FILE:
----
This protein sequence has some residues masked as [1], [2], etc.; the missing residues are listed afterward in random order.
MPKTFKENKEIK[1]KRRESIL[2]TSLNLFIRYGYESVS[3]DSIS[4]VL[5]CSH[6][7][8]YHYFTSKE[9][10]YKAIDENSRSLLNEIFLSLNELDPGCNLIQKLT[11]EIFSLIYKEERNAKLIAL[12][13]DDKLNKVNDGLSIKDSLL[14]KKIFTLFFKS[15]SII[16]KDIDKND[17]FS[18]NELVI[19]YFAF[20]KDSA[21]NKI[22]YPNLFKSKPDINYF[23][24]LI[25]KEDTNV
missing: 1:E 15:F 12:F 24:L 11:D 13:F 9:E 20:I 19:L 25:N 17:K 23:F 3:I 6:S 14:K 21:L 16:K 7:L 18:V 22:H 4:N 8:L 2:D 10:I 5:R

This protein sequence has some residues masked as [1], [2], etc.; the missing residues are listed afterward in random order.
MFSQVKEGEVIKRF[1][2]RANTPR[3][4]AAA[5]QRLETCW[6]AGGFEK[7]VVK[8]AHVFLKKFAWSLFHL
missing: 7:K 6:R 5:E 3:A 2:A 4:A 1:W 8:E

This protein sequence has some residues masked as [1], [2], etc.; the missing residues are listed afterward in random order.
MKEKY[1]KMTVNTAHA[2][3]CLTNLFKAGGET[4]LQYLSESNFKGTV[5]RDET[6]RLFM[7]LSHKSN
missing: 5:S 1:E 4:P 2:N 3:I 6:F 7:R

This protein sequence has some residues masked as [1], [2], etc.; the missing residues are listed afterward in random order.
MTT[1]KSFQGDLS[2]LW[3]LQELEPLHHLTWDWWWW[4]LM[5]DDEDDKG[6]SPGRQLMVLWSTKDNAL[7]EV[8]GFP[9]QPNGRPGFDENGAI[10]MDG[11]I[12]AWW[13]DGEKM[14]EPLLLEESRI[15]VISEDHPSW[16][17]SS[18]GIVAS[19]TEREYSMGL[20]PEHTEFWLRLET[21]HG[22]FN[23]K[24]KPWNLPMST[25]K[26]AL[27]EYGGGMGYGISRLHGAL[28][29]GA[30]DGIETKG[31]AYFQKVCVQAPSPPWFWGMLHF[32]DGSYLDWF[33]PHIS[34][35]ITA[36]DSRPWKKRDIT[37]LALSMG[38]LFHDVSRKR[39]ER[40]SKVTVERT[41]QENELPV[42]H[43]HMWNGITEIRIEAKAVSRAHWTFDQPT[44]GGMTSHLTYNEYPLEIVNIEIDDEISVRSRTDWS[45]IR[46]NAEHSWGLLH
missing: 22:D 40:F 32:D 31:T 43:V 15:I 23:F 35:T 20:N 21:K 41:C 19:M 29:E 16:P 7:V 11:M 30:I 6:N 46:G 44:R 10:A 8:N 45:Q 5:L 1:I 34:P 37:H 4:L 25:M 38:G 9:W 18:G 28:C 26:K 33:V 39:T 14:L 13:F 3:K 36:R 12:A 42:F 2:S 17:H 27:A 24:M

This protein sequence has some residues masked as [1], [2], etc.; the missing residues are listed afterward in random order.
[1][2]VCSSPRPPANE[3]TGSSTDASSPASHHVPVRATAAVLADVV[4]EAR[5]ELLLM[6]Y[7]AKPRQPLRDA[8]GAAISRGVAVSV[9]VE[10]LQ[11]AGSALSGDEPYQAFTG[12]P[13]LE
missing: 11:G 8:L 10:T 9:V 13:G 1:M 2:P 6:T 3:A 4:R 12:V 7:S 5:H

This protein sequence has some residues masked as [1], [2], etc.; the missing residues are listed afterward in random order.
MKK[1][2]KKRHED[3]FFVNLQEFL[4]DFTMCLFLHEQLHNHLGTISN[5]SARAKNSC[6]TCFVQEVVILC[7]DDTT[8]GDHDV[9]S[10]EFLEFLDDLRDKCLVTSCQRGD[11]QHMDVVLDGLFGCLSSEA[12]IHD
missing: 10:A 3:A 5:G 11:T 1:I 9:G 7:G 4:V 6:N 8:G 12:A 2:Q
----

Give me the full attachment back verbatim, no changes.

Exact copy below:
This protein sequence has some residues masked as [1], [2], etc.; the missing residues are listed afterward in random order.
MPKTFKENKEIK[1]KRRESIL[2]TSLNLFIRYGYESVS[3]DSIS[4]VL[5]CSH[6][7][8]YHYFTSKE[9][10]YKAIDENSRSLLNEIFLSLNELDPGCNLIQKLT[11]EIFSLIYKEERNAKLIAL[12][13]DDKLNKVNDGLSIKDSLL[14]KKIFTLFFKS[15]SII[16]KDIDKND[17]FS[18]NELVI[19]YFAF[20]KDSA[21]NKI[22]YPNLFKSKPDINYF[23][24]LI[25]KEDTNV
missing: 1:E 15:F 12:F 24:L 11:D 13:F 9:E 20:I 19:L 25:N 17:K 23:F 3:I 6:S 14:K 21:L 16:K 7:L 18:V 22:H 4:N 8:L 2:D 10:I 5:R

This protein sequence has some residues masked as [1], [2], etc.; the missing residues are listed afterward in random order.
MFSQVKEGEVIKRF[1][2]RANTPR[3][4]AAA[5]QRLETCW[6]AGGFEK[7]VVK[8]AHVFLKKFAWSLFHL
missing: 7:K 6:R 5:E 3:A 2:A 4:A 1:W 8:E

This protein sequence has some residues masked as [1], [2], etc.; the missing residues are listed afterward in random order.
MKEKY[1]KMTVNTAHA[2][3]CLTNLFKAGGET[4]LQYLSESNFKGTV[5]RDET[6]RLFM[7]LSHKSN
missing: 5:S 1:E 4:P 2:N 3:I 6:F 7:R

This protein sequence has some residues masked as [1], [2], etc.; the missing residues are listed afterward in random order.
MTT[1]KSFQGDLS[2]LW[3]LQELEPLHHLTWDWWWW[4]LM[5]DDEDDKG[6]SPGRQLMVLWSTKDNAL[7]EV[8]GFP[9]QPNGRPGFDENGAI[10]MDG[11]I[12]AWW[13]DGEKM[14]EPLLLEESRI[15]VISEDHPSW[16][17]SS[18]GIVAS[19]TEREYSMGL[20]PEHTEFWLRLET[21]HG[22]FN[23]K[24]KPWNLPMST[25]K[26]AL[27]EYGGGMGYGISRLHGAL[28][29]GA[30]DGIETKG[31]AYFQKVCVQAPSPPWFWGMLHF[32]DGSYLDWF[33]PHIS[34][35]ITA[36]DSRPWKKRDIT[37]LALSMG[38]LFHDVSRKR[39]ER[40]SKVTVERT[41]QENELPV[42]H[43]HMWNGITEIRIEAKAVSRAHWTFDQPT[44]GGMTSHLTYNEYPLEIVNIEIDDEISVRSRTDWS[45]IR[46]NAEHSWGLLH
missing: 22:D 40:F 32:D 31:T 43:V 15:I 23:F 35:T 20:N 21:K 41:C 19:M 29:E 16:P 7:V 11:M 30:I 6:N 46:G 44:R 10:A 8:N 45:Q 5:L 1:I 34:P 37:H 4:L 25:M 38:G 9:W 18:G 28:C 26:K 33:V 39:T 14:L 13:F 3:K 36:R 12:A 42:F 2:S 17:H 27:A 24:M

This protein sequence has some residues masked as [1], [2], etc.; the missing residues are listed afterward in random order.
[1][2]VCSSPRPPANE[3]TGSSTDASSPASHHVPVRATAAVLADVV[4]EAR[5]ELLLM[6]Y[7]AKPRQPLRDA[8]GAAISRGVAVSV[9]VE[10]LQ[11]AGSALSGDEPYQAFTG[12]P[13]LE
missing: 11:G 8:L 10:T 9:V 13:G 1:M 2:P 6:T 3:A 4:R 12:V 7:S 5:H

This protein sequence has some residues masked as [1], [2], etc.; the missing residues are listed afterward in random order.
MKK[1][2]KKRHED[3]FFVNLQEFL[4]DFTMCLFLHEQLHNHLGTISN[5]SARAKNSC[6]TCFVQEVVILC[7]DDTT[8]GDHDV[9]S[10]EFLEFLDDLRDKCLVTSCQRGD[11]QHMDVVLDGLFGCLSSEA[12]IHD
missing: 10:A 3:A 5:G 11:T 1:I 9:G 7:G 4:V 6:N 8:G 12:A 2:Q